The Jet-Sahara deal could be a fait accompli for both sets of promoters. Against the customary joint announcement on any merger, both the airlines— Jet Airways and Air Sahara — made the formal announcements separately, citing two different valuations of the deal.
At a media briefing in New Delhi on Thursday, Air Sahara President Alok Sharma said the enterprise value of the transaction was around Rs 2,000 crore. Jet Airways, on the other hand, disclosed that the equity value of the deal was only Rs 1,450 crore.
According to sources close the transaction, Air Sahara sacrificed around Rs 275 crore and closed the deal at an enterprise value of Rs 2,025 crore.
This includes an equity value of Rs 1,450 crore, Rs 180 crore paid by Jet Airways last year as a signing bonus, Rs 91 crore of interest accrued to Air Sahara on Rs 1,500 crore lying in the escrow accounts, liabilities of Rs 245 crore in the balance sheet of Air Sahara and around Rs 59 crore of its immovable assets, including four helicopters and some real estate.
In an official disclosure to the Bombay Stock Exchange, Jet Airways has only stated the current equity value of the deal. It did not mention the fact that it has paid a signing bonus of Rs 180 crore and other liabilities.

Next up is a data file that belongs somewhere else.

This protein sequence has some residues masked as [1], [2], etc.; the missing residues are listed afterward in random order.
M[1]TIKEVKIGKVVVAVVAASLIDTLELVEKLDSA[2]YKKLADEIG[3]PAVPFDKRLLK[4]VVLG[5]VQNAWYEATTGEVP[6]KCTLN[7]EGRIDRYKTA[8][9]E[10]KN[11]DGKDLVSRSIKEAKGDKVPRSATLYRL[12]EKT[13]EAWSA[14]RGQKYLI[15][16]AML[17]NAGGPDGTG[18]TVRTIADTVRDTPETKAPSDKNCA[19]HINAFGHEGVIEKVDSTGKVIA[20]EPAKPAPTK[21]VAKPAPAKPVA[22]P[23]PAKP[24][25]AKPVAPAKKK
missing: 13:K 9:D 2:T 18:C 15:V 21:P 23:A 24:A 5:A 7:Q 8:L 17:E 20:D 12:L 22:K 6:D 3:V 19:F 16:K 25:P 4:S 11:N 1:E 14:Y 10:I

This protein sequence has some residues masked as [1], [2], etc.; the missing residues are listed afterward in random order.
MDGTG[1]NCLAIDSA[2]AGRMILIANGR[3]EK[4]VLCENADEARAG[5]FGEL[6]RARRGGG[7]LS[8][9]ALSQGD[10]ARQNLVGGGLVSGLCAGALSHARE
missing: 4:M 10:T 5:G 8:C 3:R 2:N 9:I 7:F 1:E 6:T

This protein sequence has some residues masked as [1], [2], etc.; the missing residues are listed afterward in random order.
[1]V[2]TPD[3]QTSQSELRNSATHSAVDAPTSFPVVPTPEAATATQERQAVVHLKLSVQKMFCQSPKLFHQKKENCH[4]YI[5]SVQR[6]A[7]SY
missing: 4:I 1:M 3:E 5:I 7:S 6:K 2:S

Jet Airways stated “The company is agreeing to acquire all the shares of Sahara Airlines Ltd for a lump sum price of Rs 1,450 crore.
Rs 500 crore has already been paid. Rs 400 crore is payable immediately, no later than April 20, 2007. The balance Rs 550 crore is payable in four interest-free annual equal installments commencing on or before March 30, 2008.”
And one of the key reasons for the low-key Jet Airways announcement to the exchange could be the potential impact on Jet’s share price.
On Wednesday, when the deal size was reported at Rs 1,950 crore, the Jet Airways scrip was hammered and fell by 6 per cent to Rs 608.90 from Rs 644.85. On Thursday, after Jet Airways disclosed that the lump sum value of the deal was Rs 1,450 crore, its share price surged 3.2 per cent to Rs 628.65.
Sharma however, clarified that the deal was done “as is where is”. “We have not talked about the past,” he said. Refusing to give any further details of the transaction, Sharma said, “We are bound by a confidentiality clause in the agreement.” Aviation industry experts say Air Sahara’s hidden liabilities could be much higher than officially disclosed such as aircraft in immediate need of maintenance.
On the other hand, some of the accounting heads like the Rs 91 crore interest from the escrow account is counted in the Rs 2,000 crore deal value. Had this deal concluded in April 2006, Sahara would have earned this interest anyway.
Sources said the deal was forced upon the parties by the arbitration panel headed by British judge Lord Stein. Sharma, however, clarified that the deal would benefit both the promoters and the airline industry.